Caring for all plants, animals and insects

Curriculum Examples

  • English– write a non-chronological report about an animal or plant that is an endangered species.
  • Maths – complete a pictogram of the different types of insects children find in the school grounds/ local park or outside space at home.
  • Science – children could identify and name a variety of plants or animals around their school grounds or local area.

Visit our Biodiversity Pinterest  for quick activities and ideas

Learning About Forests

Learning About Forests uses nature as a classroom. The project has already launched in 28 countries around the world and engaged over 700,000 students… and now, for the first time, young people in England can join the project too!


Other Actions

There are a lot of other charities and organisations providing fabulous, free resources and project ideas that may help you work on our Biodiversity topic including Eco-Schools friends RSPB and their fantastic Wild Challenge.

RSPB’s Wild Challenge

RSPB’s Wild Challenges are designed to encourage young people to experience and help nature through a series of activities ranging from creating habitat heaps to going on a minibeast safari, each activity is easily adaptable and comes with resources to support. You can complete the activities as a class, year group or whole school and it is completely free to register. Schools can then work towards a Bronze, Silver or Gold award. Upon completion, each pupil, class or year group will receive certificates and stickers and the activities can be completed with a new class or year group each year, saving on planning.

You can register for RSPB’s Wild Challenge here.

Each year the RSPB also conducts The Big School’s Birdwatch, turning young people into conservation scientists helping to track the ups and downs of birds in every corner of the UK.

You can find out more about the RSPB’s Big School’s Birdwatch here.

BLUE Campaign

The BLUE Campaign was founded by wildlife film maker Fergus Beeley in 2014 to address the decline in biodiversity across the UK. The campaign is as simple as setting aside a small part of your school grounds to grow throughout the summer and studying the plants and insects in this area.

Find out more about the BLUE Campaign here.

Biodiversity Topic Winner, Eco-Schools Award Ceremony

Read about Heswall Primary School’s project ‘Extinction is Forever,’ the project that won Eco-Schools first ever Biodiversity Topic Award at the Eco-Schools National Award Ceremony 2019.

Read about Heswall’s Extinction is Forever campaign

School Examples

Lutley Primary School, Halesowen

The Eco-Council at Lutley Primary School carried out an evaluation of their school grounds as part of their Environmental Review, one of the areas that they felt needed improvement was their little Wildlife Garden and its pond. As a result, their wildlife team, 'The Lutley Larks,' spent an afternoon clearing the garden of litter and dead vegetation. At the same time, they created some desirable homes for the many frogs that have been spotted in the pond. There are clay 'Frogitats' that you can buy, but the team decided to research ways to make their own out of broken clay plant pots (they also decided this was a good way to reuse items). They lined and covered the broken clay pots with dead leaves and moss to make a perfect home for frogs. They later discovered that lots of frogspawn had been laid in the pond, so they hope that the frogs will take advantage of their new abodes!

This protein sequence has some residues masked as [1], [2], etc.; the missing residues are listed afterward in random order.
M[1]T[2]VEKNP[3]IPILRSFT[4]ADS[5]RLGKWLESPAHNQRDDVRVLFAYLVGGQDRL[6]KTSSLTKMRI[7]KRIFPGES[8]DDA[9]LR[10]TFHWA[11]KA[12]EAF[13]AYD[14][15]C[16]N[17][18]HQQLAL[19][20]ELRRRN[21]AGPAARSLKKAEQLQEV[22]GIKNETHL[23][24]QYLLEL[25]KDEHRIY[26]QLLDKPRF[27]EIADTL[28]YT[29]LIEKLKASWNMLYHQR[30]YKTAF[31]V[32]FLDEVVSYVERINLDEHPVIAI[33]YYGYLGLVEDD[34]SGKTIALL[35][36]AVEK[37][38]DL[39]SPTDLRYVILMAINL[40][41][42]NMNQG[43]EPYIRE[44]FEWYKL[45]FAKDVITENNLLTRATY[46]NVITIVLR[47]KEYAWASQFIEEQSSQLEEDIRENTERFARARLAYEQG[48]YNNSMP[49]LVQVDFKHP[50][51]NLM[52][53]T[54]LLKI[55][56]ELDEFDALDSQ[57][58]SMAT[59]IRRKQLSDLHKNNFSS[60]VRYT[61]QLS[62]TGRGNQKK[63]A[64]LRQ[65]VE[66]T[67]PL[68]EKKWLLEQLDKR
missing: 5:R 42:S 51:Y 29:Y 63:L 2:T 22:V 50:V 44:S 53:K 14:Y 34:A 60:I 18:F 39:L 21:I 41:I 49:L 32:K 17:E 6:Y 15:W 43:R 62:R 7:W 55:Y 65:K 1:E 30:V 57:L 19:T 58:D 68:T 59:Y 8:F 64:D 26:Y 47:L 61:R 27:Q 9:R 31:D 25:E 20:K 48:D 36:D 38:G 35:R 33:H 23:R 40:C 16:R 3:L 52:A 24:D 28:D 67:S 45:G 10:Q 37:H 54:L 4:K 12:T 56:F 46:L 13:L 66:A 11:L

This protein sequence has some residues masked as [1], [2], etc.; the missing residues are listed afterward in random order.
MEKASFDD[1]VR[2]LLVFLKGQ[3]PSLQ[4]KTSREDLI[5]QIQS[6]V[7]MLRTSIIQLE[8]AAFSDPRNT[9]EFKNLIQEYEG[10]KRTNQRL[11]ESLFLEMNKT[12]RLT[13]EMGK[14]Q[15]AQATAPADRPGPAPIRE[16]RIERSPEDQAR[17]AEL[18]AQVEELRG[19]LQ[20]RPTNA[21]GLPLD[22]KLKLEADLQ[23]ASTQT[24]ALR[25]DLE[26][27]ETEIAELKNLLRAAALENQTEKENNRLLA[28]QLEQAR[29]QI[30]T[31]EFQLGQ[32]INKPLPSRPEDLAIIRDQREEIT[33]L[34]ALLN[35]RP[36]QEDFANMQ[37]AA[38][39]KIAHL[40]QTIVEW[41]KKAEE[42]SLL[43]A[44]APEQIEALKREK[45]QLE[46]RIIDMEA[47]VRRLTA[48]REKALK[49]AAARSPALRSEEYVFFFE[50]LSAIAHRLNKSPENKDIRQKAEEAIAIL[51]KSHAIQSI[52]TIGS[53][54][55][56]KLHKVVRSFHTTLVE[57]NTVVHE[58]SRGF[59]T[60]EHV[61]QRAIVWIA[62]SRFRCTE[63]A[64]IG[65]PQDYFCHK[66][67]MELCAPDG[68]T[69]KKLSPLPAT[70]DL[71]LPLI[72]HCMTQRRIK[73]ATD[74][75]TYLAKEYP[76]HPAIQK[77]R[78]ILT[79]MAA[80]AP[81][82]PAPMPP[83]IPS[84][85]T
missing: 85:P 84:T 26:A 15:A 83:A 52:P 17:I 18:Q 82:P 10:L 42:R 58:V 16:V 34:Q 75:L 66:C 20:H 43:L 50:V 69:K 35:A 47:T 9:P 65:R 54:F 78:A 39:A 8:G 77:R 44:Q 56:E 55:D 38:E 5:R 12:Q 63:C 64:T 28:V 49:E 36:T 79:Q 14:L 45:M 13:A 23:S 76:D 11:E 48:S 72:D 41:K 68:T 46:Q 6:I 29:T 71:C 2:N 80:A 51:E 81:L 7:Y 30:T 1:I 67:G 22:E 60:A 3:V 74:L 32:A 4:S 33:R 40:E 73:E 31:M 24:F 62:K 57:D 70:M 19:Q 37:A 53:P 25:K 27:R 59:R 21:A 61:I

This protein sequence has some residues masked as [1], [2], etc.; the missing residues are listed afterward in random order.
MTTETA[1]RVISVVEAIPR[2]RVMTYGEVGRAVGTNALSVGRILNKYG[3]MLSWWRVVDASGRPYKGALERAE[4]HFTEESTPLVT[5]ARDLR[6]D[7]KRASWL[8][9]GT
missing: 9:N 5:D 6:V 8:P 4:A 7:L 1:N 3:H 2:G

School Website

Woodfield Primary School, Wigan

The wildlife area in the school grounds at Woodfield Primary supports and enhances our curriculum throughout the year. We use the area as an alternative teaching space which contributes towards a healthy lifestyle for all those involved. The children love to use the area as it gives them the opportunity to learn outside the classroom, engage with/understand nature and it also supports their mental health and well being. Our greenhouse, which was built by parent volunteers with plastic bottles supplied by the children, is used to grow plants for the wildlife area. This has helped to bring our community together and given all involved a sense of pride, belonging and investment.

School Website

Penshurst Primary School, Hessle

Children at Penshurst Primary School in Hessle decided to create a sensory area on their school field. This area intends to provide a calm and relaxing outdoor area for pupils, whilst also benefitting local wildlife. Using recycled materials (including old car tyres), flowers, herbs, vegetables and a gooseberry tree have been planted. This benefits both pupils and insects by providing lots of different sights, smells, touches and tastes to help them relax. Now, children at Penshurst are busy learning how to care for their plants and insect visitors. They have even decided to create a bug hotel, tadpole pond (see picture) and bird tables to encourage even more wildlife to enjoy their sensory area. Creating the sensory area was hard work, but both children and staff enjoyed every minute of it!

School Website

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